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Bundling jQuery 2.x and jQuery 1.x in ASP .Net MVC and staying NuGet fresh

Fork in the road
If you use Nuget to install jQuery into your application, you’ll need to take some extra steps to support multiple versions of jQuery.  By default, NuGet will uninstall previous versions of a package.  The way around this is to create another folder inside the scripts folder and put the older jQuery-1.. files in it. I got the idea for doing this from a post on StackOverflow

Right click on the Scripts folder and select Add->New Folder.  Give the folder a name that has some meaning to you, I used “compatibility”.  Select the jquery-1.* files and move them to the new folder.  You can copy them or move them, it doesn’t really matter.

Then install the latest version of jQuery using NuGet.  From the Tools menu, select Library Package Manager->Package Manager Console.  From the package manager window run the following:
Install-Package jQuery

You should see something like this:

Package Manager Console
Package Manager Console

It installed jQuery 2.1 and then it removed the jQuery 1.10 package.  It complained that it couldn’t find the intellisense file for the previous version. That’s because I had moved it to the new folder.

Now it’s time to update the bundles. When you create a new web project, ASP .Net will create some bundles for you. A bundle is a collection of scripts and stylesheets and does a neat little trick where at debug time you get the individual files as if you had specified each one in the web page. At runtime, the files are minified and consolidated into a single file. This compresses the payload and saves on loading time as the browser only needs to make a single request to get the files in the bundle. Any hoo, if you create a ASP .Net project in the current version of VS, you will get this bundle definition in BundleConfig.cs:

public class BundleConfig
{
    public static void RegisterBundles(BundleCollection bundles)
    {
        bundles.Add(new ScriptBundle("~/bundles/jquery").Include(
                    "~/Scripts/jquery-{version}.js"));
        // Other code removed...
    }
}

This call to bundles.Add creates a new bundle named “~/bundles/jquery” and uses the {version} regex placeholder, (\d+(?:.\d+){1,3}), to match the jQuery file without having to specify the version. You don’t have to worry about your code breaking due to an invalid reference to jQuery when NuGet updates jQuery.

What we do now is add a second bundle that will use the older version of jQuery. Since we copied those files to a new folder, NuGet is blissfully unaware of their continued existence and will not remove them. We just create a ScriptBundle with a new name and have it specify the folder that we put the old version of jQuery in.

public class BundleConfig
{
    public static void RegisterBundles(BundleCollection bundles)
    {
        bundles.Add(new ScriptBundle("~/bundles/jqueryold").Include(
            "~/Scripts/compatibility/jquery-{version}.js"));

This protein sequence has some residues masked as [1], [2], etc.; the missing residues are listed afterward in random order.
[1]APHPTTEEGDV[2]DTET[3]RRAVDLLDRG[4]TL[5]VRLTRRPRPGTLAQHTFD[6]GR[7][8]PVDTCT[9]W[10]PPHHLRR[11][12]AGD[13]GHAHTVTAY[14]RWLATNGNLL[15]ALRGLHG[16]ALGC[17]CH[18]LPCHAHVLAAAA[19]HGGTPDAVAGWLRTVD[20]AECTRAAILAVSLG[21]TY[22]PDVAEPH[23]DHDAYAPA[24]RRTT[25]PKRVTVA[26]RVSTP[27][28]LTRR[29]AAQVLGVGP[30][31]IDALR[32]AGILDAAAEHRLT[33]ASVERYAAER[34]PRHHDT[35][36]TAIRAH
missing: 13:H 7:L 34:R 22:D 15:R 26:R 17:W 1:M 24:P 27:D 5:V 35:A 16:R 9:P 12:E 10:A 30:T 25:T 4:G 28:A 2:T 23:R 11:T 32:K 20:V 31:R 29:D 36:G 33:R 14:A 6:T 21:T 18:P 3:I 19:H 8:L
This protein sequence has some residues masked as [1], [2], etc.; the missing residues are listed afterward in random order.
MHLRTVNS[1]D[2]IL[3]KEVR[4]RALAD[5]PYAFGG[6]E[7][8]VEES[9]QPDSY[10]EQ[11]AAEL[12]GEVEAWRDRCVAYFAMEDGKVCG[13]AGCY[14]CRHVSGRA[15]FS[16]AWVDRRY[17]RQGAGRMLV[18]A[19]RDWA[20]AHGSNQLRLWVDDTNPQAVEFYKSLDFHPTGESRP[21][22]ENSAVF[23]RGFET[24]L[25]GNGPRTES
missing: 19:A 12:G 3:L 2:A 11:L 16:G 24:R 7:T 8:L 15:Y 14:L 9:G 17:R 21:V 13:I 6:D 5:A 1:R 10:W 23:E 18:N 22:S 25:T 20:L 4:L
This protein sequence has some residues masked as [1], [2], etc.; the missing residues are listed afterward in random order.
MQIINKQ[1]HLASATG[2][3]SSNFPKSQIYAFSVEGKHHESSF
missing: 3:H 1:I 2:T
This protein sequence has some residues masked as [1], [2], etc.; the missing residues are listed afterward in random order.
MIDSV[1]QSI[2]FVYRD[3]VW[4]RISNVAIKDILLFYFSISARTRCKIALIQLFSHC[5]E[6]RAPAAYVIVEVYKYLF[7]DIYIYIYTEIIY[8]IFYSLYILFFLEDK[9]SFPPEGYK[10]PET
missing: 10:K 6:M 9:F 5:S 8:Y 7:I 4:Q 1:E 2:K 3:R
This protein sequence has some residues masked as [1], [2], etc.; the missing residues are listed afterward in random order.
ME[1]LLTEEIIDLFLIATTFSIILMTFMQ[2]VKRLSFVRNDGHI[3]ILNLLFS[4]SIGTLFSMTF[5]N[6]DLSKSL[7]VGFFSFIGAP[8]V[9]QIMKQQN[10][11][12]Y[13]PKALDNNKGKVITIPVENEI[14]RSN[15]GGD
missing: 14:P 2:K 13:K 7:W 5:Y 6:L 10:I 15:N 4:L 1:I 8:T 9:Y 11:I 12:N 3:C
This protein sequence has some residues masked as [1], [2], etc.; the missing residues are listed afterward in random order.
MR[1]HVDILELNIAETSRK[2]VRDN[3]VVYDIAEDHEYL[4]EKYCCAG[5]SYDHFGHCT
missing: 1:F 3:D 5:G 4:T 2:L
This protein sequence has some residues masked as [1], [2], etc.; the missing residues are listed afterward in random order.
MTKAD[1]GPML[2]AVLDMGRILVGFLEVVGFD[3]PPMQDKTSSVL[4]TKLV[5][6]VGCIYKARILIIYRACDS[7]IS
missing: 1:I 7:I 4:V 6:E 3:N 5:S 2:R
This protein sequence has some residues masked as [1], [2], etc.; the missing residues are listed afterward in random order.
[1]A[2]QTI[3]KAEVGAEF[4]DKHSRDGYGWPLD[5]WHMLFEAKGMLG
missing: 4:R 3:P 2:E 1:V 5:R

bundles.Add(new ScriptBundle("~/bundles/jquery").Include(
            "~/Scripts/jquery-{version}.js"));
        // Other code removed...
    }
}

The final step is to update the shared layout view that MVC puts the jQuery script reference in.

With a new project, you will edit the Views\Shared_Layout.cshtml file. The default jquery reference will look like something this:

    @Scripts.Render("~/bundles/jquery")
    @Scripts.Render("~/bundles/bootstrap")
    @RenderSection("scripts", required: false)
</body>
</html>

What we need to do is the replace the @Scripts.Render line with a conditional block of code that checks for older versions of Internet Explorer.

    <!--[if lt IE 9]>
    @Scripts.Render("~/bundles/jqueryold")
    <![endif]-->
    <!--[if gte IE 9]><!-->
    @Scripts.Render("~/bundles/jquery")
    <!--<![endif]-->
    @Scripts.Render("~/bundles/bootstrap")
    @RenderSection("scripts", required: false)
</body>
</html>

We use IE’s Conditional Comments to detect previous versions of IE. This a feature specific to IE versions 5 through 9. All other browsers will treat the Conditional Comments as regular HTML comments.

<!--[if lt IE 9]>

With this line, IE 5-9 (and 10 in compatibility view) will treat this as the start of a block of code. All other browsers will treat this as the start of a comment block. The block is closed when it hits “–>”.

    <!--[if gte IE 9]><!-->
    @Scripts.Render("~/bundles/jquery")
    <!--<![endif]-->

With this block, we are saying if IE is greater than or equal to version 9, to use this block. The “<!–>” on that line tells IE 10 and the other browsers to close out this comment block which makes that block of code available to the browser. This will allow you to stay current by letting NuGet updating jQuery, while still keeping some level of compatibility with older versions. This is one of the times where IE extending HTML in a proprietary way is useful.

The fork in the road image was modified from an creative commons licensed image posted by Eric Hamiter to his Flickr collection.